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BY Jimmy Akin
According to press accounts, Pope Francis phoned a divorced and remarried woman in Argentina and told her that it’s okay for her to receive Communion and that the subject as a whole is being discussed at the Vatican.
What are we to make of this?
The Holy See press office has now issued a statement, as follows (with emphasis added):
STATEMENT OF THE HOLY SEE PRESS OFFICE
Vatican City, 24 April 2014 (VIS) – This morning the director of the Holy See Press Office, Fr. Federico Lombardi S.J., issued the following statement:
“Several telephone calls have taken place in the context of Pope Francis’ personal pastoral relationships. Since they do not in any way form part of the Pope's public activities, no information is to be expected from the Holy See Press Office. That which has been communicated in relation to this matter, outside the scope of personal relationships, and the consequent media amplification, cannot be confirmed as reliable, and is a source of misunderstanding and confusion. Therefore, consequences relating to the teaching of the Church are not to be inferred from these occurrences”.
More from Ed Peters HERE.
It now appears that there has been some misreporting in the press.
Among other things, it appears that the woman in question was not divorced, but her civil law husband was, instead.
This still results in an invalid marriage, since she married him civilly
The Holy See has apparently confirmed that the phone call took place, but has thus far refused to go into details about the conversation, stating that it was private.
This leaves us with only the descriptions of the event by the woman and her husband, which are unverifiable.
1) Where can we get the facts on this?
There are several sources, among them:
* This piece in English by Damian Thompson.
* This piece in Italian from La Stampa, which Thompson used.
* This Facebook post in Spanish, which apparently touched off the story.
2) What allegedly happened in this situation?
According to the press accounts, an Argentine woman named Jaqui Lisbona wrote Pope Francis expressing her concern about not being able to receive Communion due to being civilly remarried following a divorce.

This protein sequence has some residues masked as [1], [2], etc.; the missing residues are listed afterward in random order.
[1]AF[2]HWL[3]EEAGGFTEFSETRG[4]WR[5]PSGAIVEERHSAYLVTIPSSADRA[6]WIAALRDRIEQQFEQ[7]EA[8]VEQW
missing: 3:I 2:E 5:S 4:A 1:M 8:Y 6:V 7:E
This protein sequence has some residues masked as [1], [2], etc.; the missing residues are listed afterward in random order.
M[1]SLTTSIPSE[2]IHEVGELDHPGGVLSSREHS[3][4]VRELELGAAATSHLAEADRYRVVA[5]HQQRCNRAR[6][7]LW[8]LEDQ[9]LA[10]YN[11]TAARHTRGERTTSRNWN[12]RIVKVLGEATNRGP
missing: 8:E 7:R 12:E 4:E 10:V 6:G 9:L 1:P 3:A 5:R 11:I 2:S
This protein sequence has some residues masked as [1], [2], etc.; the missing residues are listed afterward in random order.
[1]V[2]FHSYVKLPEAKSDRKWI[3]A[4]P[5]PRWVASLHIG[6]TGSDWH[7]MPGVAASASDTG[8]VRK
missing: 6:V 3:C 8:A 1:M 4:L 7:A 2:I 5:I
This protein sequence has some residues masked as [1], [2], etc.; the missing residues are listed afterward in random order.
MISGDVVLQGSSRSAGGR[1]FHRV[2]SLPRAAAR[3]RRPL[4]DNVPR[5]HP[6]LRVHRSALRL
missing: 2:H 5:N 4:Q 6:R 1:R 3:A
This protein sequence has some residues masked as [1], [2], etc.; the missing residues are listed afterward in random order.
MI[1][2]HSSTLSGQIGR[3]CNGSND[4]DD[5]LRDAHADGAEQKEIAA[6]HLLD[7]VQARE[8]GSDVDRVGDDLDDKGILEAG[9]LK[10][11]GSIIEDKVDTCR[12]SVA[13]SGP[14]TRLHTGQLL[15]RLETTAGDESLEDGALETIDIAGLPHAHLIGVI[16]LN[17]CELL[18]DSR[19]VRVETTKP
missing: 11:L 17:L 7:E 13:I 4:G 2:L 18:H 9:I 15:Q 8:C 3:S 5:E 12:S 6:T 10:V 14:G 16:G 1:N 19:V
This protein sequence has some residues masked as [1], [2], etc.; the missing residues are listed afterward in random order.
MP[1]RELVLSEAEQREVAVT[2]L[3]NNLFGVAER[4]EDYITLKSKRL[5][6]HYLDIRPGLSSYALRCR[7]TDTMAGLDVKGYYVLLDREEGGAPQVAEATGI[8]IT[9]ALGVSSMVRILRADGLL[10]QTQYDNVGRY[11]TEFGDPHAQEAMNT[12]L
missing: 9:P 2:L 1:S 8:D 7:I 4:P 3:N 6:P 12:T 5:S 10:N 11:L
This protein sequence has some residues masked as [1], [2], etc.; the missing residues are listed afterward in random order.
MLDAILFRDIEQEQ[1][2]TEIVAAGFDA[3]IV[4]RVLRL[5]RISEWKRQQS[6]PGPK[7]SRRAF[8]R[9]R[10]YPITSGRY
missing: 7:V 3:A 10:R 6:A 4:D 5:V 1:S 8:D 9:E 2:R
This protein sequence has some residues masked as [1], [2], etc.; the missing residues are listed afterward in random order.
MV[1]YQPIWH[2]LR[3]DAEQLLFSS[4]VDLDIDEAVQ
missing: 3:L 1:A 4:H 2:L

Her current marriage has lasted 19 years and resulted in two children.
Pope Francis then called her, told her that the subject was under study at the Vatican, and that it was okay for her to receive Communion.
Her husband, Julio Sabetta, then went on Facebook and announced the news that they’d had a phone call from the pope.
He did not mention the matters of divorce, remarriage, or Communion his post, he merely expressed how moving the experience of talking with the pope was, and in which he thanked God for the blessing.
The subjects of divorce, remarriage, and Communion apparently arose when local press contacted Mr. Sabetta and asked what the topic of conversation was.
3) Is this story true?
Who can say?
If I wanted, I could post on Facebook that I got a call from the pope, and then, when contacted by the press, I could say anything I like.
I could say that the pope told me that I could consecrate the Eucharist even though I’m not a priest, or that, over the phone, he secretly ordained me a bishop, or that the George Noory crowd is correct and the Vatican is in contact with extraterrestrials.
We already know that there are a lot of false rumors about Pope Francis and things he has said and done (that happens with every pope).
With no offense meant to Mr. Sabetta, there are multiple elements that the public has no way to verify: whether such a phone call took place, what the pope said, and whether the pope was correctly understood and represented by Mrs. Lisbona, Mr. Sabetta, and the chain of reporters conveying the story to us.
4) What should our attitude toward this be?
Unless further information is forthcoming from a reliable source (i.e., Pope Francis or someone from the Vatican acting on his instructions), the incident must remain uncertain on every front.
We do know that the question of divorce and remarriage will be discussed at the upcoming Synod of Bishops, however, there are reasons to think that no fundamental change in the Church’s discipline is likely to be forthcoming.
Regardless of what may or may not have happened in the case of Mrs. Lisbona, it provides no basis for other divorced and civilly remarried people to disregard the Church’s practice—which is founded on clear biblical principles in the teaching of Jesus Christ himself.
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